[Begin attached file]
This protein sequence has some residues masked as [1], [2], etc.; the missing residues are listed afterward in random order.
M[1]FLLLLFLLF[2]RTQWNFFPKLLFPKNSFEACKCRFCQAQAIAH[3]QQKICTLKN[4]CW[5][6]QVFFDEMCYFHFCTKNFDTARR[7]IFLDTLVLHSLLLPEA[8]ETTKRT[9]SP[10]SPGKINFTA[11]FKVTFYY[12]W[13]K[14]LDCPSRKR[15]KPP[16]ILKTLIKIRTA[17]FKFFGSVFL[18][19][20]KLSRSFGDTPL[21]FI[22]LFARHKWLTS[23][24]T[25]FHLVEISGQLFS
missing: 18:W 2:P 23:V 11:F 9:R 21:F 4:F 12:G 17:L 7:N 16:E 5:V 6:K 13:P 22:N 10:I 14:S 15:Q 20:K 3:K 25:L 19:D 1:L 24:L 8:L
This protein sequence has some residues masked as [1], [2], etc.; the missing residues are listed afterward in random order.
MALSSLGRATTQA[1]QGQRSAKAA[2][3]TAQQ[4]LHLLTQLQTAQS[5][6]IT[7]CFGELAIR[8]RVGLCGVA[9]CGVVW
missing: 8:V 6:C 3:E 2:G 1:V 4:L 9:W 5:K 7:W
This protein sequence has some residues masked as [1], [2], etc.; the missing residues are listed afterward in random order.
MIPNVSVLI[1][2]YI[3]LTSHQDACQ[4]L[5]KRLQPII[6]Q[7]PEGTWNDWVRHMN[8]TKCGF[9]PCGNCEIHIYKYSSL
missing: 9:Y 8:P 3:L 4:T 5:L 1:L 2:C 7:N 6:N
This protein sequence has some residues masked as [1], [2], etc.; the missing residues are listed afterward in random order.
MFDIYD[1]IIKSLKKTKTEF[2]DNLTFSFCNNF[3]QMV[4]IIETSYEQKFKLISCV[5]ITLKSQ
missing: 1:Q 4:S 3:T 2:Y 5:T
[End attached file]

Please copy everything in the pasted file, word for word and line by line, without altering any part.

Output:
This protein sequence has some residues masked as [1], [2], etc.; the missing residues are listed afterward in random order.
M[1]FLLLLFLLF[2]RTQWNFFPKLLFPKNSFEACKCRFCQAQAIAH[3]QQKICTLKN[4]CW[5][6]QVFFDEMCYFHFCTKNFDTARR[7]IFLDTLVLHSLLLPEA[8]ETTKRT[9]SP[10]SPGKINFTA[11]FKVTFYY[12]W[13]K[14]LDCPSRKR[15]KPP[16]ILKTLIKIRTA[17]FKFFGSVFL[18][19][20]KLSRSFGDTPL[21]FI[22]LFARHKWLTS[23][24]T[25]FHLVEISGQLFS
missing: 18:W 2:P 23:V 11:F 9:R 21:F 4:F 12:G 17:L 7:N 16:E 5:V 6:K 13:P 22:N 10:I 14:S 15:Q 20:K 3:K 25:L 19:D 1:L 24:L 8:L
This protein sequence has some residues masked as [1], [2], etc.; the missing residues are listed afterward in random order.
MALSSLGRATTQA[1]QGQRSAKAA[2][3]TAQQ[4]LHLLTQLQTAQS[5][6]IT[7]CFGELAIR[8]RVGLCGVA[9]CGVVW
missing: 8:V 6:C 3:E 2:G 1:V 4:L 9:W 5:K 7:W
This protein sequence has some residues masked as [1], [2], etc.; the missing residues are listed afterward in random order.
MIPNVSVLI[1][2]YI[3]LTSHQDACQ[4]L[5]KRLQPII[6]Q[7]PEGTWNDWVRHMN[8]TKCGF[9]PCGNCEIHIYKYSSL
missing: 9:Y 8:P 3:L 4:T 5:L 1:L 2:C 7:N 6:N
This protein sequence has some residues masked as [1], [2], etc.; the missing residues are listed afterward in random order.
MFDIYD[1]IIKSLKKTKTEF[2]DNLTFSFCNNF[3]QMV[4]IIETSYEQKFKLISCV[5]ITLKSQ
missing: 1:Q 4:S 3:T 2:Y 5:T